The Modern Institute is a must-visit gallery in Glasgow, Scotland. With ties to artists as diverse as Chris Johanson, Urs Fischer, or Cathy Wilkes, the Institute hosts quarterly exhibitions with enough hands-off curation to allow real focus on a single artist’s crafted imagination. When I visited the city in August, I was able to see Manfred Pernice’s «anexos»LOCAL, a one-room installation of sculptures and collages, each part of a larger interest in containers – shipping containers, design wrappings, commodity packaging, and so on. Pernice’s sculptural inquiry took the form of designs that seemed to peel open to reveal the fuzzy boundry between their insides and outsides, conflating the material qualities of what is contained with those of what contains it. The sculptures were rich with detail, common in material, and with plenty of pre-fab nods: some looked like half-constructed IKEA furniture, others like woefully abstract senior design projects.
While the eleven wall-mounted collages suggested diagrams, plans, or sketches, the floor works skated narrative as (rather tired by now) relation-of-objects tableaus. In one “cassette” (Pernice’s word for the bisected pallet-like structures evenly placed along Institutes ground-floor gallery), a low step-pyramid of carefully hewn plywood offers up a few bottlecaps, colored blocks, and a dented can on one side; on the other, a stack of boxes half-painted and half-plastered with Spanish news articles, detailing the disposal of trash. Even with the “moment” quality of the work in time – either having been opened, or in the process of some construction – these narrative qualities were too extraneous, and not clear or significant enough to move my attention from the materials or forms. What these objects did do, however, was introduce value: what was so significant about these random objects, and what kind of value did they have to the artist (or the viewers), to require such an elaborate container?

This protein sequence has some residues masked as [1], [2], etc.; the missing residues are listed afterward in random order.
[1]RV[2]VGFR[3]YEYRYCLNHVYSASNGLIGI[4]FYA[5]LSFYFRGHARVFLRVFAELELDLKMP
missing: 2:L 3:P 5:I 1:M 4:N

As much as I enjoyed this work by Manfred Pernice, I was also impressed by The Modern Institute’s role in the region’s contemporary art economy. While not a large space (though the Institute has a second nearby), it seems to provide the opportunity for well-known artists to experiment with exhibitions, perhaps in a more liberal way than a museum would require, and in a manner unusual for commercial galleries. I can’t quite nail it down, but there was an attitude of consolidation rather than advocacy, letting formerly established artists exhibit not just the work that earned their notoriety, but their ability to invent and create.